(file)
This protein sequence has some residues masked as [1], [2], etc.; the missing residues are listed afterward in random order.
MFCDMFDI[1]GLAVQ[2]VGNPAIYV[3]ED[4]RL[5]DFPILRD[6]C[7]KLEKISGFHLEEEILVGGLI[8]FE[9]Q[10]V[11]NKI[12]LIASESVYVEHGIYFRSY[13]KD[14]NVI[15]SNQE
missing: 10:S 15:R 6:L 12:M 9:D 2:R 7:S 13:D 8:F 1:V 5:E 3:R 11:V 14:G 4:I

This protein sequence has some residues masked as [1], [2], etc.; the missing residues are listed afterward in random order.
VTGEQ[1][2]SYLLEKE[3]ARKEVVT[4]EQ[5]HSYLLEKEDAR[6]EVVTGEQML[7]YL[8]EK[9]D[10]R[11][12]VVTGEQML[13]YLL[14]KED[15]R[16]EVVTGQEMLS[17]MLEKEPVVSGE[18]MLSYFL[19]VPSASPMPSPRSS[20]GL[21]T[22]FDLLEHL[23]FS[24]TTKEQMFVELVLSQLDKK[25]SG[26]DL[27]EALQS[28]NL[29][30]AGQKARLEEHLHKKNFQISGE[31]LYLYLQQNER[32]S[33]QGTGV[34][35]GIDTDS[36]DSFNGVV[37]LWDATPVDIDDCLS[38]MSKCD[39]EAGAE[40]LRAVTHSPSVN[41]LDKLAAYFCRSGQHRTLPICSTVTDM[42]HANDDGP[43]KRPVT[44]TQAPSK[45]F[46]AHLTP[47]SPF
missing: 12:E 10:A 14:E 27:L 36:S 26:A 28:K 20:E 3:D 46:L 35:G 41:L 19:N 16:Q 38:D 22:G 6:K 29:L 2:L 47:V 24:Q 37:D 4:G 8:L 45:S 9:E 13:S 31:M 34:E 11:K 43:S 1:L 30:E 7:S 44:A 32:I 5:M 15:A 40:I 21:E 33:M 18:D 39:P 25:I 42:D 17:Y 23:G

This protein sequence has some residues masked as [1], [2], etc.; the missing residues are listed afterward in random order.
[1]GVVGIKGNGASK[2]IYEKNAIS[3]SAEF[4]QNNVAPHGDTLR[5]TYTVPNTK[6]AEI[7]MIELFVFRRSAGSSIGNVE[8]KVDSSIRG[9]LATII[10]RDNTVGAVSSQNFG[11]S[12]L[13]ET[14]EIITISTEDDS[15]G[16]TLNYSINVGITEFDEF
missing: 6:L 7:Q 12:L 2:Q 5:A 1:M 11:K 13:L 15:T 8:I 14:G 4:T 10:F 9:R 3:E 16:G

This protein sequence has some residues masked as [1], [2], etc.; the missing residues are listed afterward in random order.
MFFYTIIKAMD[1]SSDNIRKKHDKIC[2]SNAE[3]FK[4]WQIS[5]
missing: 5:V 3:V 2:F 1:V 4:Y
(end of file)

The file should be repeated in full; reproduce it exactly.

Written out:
This protein sequence has some residues masked as [1], [2], etc.; the missing residues are listed afterward in random order.
MFCDMFDI[1]GLAVQ[2]VGNPAIYV[3]ED[4]RL[5]DFPILRD[6]C[7]KLEKISGFHLEEEILVGGLI[8]FE[9]Q[10]V[11]NKI[12]LIASESVYVEHGIYFRSY[13]KD[14]NVI[15]SNQE
missing: 10:S 15:R 6:L 12:M 9:D 2:R 7:S 13:D 8:F 1:V 5:E 3:R 11:V 14:G 4:I

This protein sequence has some residues masked as [1], [2], etc.; the missing residues are listed afterward in random order.
VTGEQ[1][2]SYLLEKE[3]ARKEVVT[4]EQ[5]HSYLLEKEDAR[6]EVVTGEQML[7]YL[8]EK[9]D[10]R[11][12]VVTGEQML[13]YLL[14]KED[15]R[16]EVVTGQEMLS[17]MLEKEPVVSGE[18]MLSYFL[19]VPSASPMPSPRSS[20]GL[21]T[22]FDLLEHL[23]FS[24]TTKEQMFVELVLSQLDKK[25]SG[26]DL[27]EALQS[28]NL[29][30]AGQKARLEEHLHKKNFQISGE[31]LYLYLQQNER[32]S[33]QGTGV[34][35]GIDTDS[36]DSFNGVV[37]LWDATPVDIDDCLS[38]MSKCD[39]EAGAE[40]LRAVTHSPSVN[41]LDKLAAYFCRSGQHRTLPICSTVTDM[42]HANDDGP[43]KRPVT[44]TQAPSK[45]F[46]AHLTP[47]SPF
missing: 12:E 10:A 14:E 27:L 36:S 26:A 28:K 20:E 3:D 46:L 35:G 41:L 19:N 16:Q 38:D 22:G 6:K 29:L 2:L 47:V 24:Q 37:D 4:G 8:L 45:S 9:E 13:S 31:M 34:E 11:K 43:S 1:L 30:E 7:S 44:A 32:I 5:M 15:A 40:I 21:E 33:M 18:D 39:P 25:I 42:D 17:Y 23:G

This protein sequence has some residues masked as [1], [2], etc.; the missing residues are listed afterward in random order.
[1]GVVGIKGNGASK[2]IYEKNAIS[3]SAEF[4]QNNVAPHGDTLR[5]TYTVPNTK[6]AEI[7]MIELFVFRRSAGSSIGNVE[8]KVDSSIRG[9]LATII[10]RDNTVGAVSSQNFG[11]S[12]L[13]ET[14]EIITISTEDDS[15]G[16]TLNYSINVGITEFDEF
missing: 6:L 7:Q 12:L 2:Q 5:A 1:M 11:K 13:L 15:T 8:I 14:G 4:T 10:F 9:R 3:E 16:G

This protein sequence has some residues masked as [1], [2], etc.; the missing residues are listed afterward in random order.
MFFYTIIKAMD[1]SSDNIRKKHDKIC[2]SNAE[3]FK[4]WQIS[5]
missing: 5:V 3:V 2:F 1:V 4:Y